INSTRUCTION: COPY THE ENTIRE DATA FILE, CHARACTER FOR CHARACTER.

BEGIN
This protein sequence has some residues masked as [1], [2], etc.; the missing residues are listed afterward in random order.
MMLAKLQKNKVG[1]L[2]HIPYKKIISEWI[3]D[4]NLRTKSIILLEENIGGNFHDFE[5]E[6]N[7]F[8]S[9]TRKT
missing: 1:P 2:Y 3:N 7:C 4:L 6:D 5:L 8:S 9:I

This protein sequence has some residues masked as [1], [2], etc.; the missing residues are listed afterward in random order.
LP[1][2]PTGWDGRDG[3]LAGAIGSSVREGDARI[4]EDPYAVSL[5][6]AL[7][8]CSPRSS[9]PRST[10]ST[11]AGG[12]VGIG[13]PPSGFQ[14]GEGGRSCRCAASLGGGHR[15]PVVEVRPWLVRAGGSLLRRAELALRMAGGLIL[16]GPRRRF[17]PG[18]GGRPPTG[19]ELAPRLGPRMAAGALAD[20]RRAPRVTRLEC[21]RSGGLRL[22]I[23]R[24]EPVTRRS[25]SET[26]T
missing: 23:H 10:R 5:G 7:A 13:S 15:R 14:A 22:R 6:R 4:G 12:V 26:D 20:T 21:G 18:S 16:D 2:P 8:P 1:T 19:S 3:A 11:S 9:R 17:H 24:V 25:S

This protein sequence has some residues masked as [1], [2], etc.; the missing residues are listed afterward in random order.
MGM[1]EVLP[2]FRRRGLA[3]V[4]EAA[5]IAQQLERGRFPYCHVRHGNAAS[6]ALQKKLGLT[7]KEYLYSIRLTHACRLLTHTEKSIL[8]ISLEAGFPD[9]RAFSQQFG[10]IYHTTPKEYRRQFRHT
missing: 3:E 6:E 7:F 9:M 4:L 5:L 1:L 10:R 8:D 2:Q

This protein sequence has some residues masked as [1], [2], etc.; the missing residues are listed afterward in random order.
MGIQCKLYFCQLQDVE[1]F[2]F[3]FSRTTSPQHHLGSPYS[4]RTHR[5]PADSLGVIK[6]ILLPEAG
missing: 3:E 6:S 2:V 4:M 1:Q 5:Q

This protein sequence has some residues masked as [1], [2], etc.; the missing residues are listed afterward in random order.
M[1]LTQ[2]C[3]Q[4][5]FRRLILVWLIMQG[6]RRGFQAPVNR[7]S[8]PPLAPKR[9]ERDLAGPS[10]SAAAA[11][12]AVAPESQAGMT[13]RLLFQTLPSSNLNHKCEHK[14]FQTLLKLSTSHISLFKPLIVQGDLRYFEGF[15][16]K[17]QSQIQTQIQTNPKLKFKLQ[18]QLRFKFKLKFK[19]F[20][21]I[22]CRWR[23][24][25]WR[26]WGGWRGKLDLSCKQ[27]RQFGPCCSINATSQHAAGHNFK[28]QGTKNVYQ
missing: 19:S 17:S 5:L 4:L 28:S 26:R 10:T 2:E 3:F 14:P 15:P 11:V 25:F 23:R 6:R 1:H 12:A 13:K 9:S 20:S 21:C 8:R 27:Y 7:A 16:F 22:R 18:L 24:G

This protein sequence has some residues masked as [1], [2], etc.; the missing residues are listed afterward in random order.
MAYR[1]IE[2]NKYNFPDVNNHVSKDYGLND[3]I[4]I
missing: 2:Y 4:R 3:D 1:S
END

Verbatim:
This protein sequence has some residues masked as [1], [2], etc.; the missing residues are listed afterward in random order.
MMLAKLQKNKVG[1]L[2]HIPYKKIISEWI[3]D[4]NLRTKSIILLEENIGGNFHDFE[5]E[6]N[7]F[8]S[9]TRKT
missing: 1:P 2:Y 3:N 7:C 4:L 6:D 5:L 8:S 9:I

This protein sequence has some residues masked as [1], [2], etc.; the missing residues are listed afterward in random order.
LP[1][2]PTGWDGRDG[3]LAGAIGSSVREGDARI[4]EDPYAVSL[5][6]AL[7][8]CSPRSS[9]PRST[10]ST[11]AGG[12]VGIG[13]PPSGFQ[14]GEGGRSCRCAASLGGGHR[15]PVVEVRPWLVRAGGSLLRRAELALRMAGGLIL[16]GPRRRF[17]PG[18]GGRPPTG[19]ELAPRLGPRMAAGALAD[20]RRAPRVTRLEC[21]RSGGLRL[22]I[23]R[24]EPVTRRS[25]SET[26]T
missing: 23:H 10:R 5:G 7:A 13:S 15:R 14:A 22:R 6:R 4:G 12:V 26:D 20:T 21:G 18:S 16:D 2:P 8:P 1:T 19:S 3:A 11:S 9:R 17:H 24:V 25:S

This protein sequence has some residues masked as [1], [2], etc.; the missing residues are listed afterward in random order.
MGM[1]EVLP[2]FRRRGLA[3]V[4]EAA[5]IAQQLERGRFPYCHVRHGNAAS[6]ALQKKLGLT[7]KEYLYSIRLTHACRLLTHTEKSIL[8]ISLEAGFPD[9]RAFSQQFG[10]IYHTTPKEYRRQFRHT
missing: 3:E 6:E 7:F 9:M 4:L 5:L 1:L 10:R 8:D 2:Q

This protein sequence has some residues masked as [1], [2], etc.; the missing residues are listed afterward in random order.
MGIQCKLYFCQLQDVE[1]F[2]F[3]FSRTTSPQHHLGSPYS[4]RTHR[5]PADSLGVIK[6]ILLPEAG
missing: 3:E 6:S 2:V 4:M 1:Q 5:Q

This protein sequence has some residues masked as [1], [2], etc.; the missing residues are listed afterward in random order.
M[1]LTQ[2]C[3]Q[4][5]FRRLILVWLIMQG[6]RRGFQAPVNR[7]S[8]PPLAPKR[9]ERDLAGPS[10]SAAAA[11][12]AVAPESQAGMT[13]RLLFQTLPSSNLNHKCEHK[14]FQTLLKLSTSHISLFKPLIVQGDLRYFEGF[15][16]K[17]QSQIQTQIQTNPKLKFKLQ[18]QLRFKFKLKFK[19]F[20][21]I[22]CRWR[23][24][25]WR[26]WGGWRGKLDLSCKQ[27]RQFGPCCSINATSQHAAGHNFK[28]QGTKNVYQ
missing: 19:S 17:S 5:L 4:L 28:S 26:R 10:T 2:E 3:F 14:P 15:P 11:V 25:F 23:R 6:R 1:H 12:A 13:K 9:S 20:S 21:C 8:R 27:Y 7:A 16:F 22:R 18:L 24:G

This protein sequence has some residues masked as [1], [2], etc.; the missing residues are listed afterward in random order.
MAYR[1]IE[2]NKYNFPDVNNHVSKDYGLND[3]I[4]I
missing: 2:Y 4:R 3:D 1:S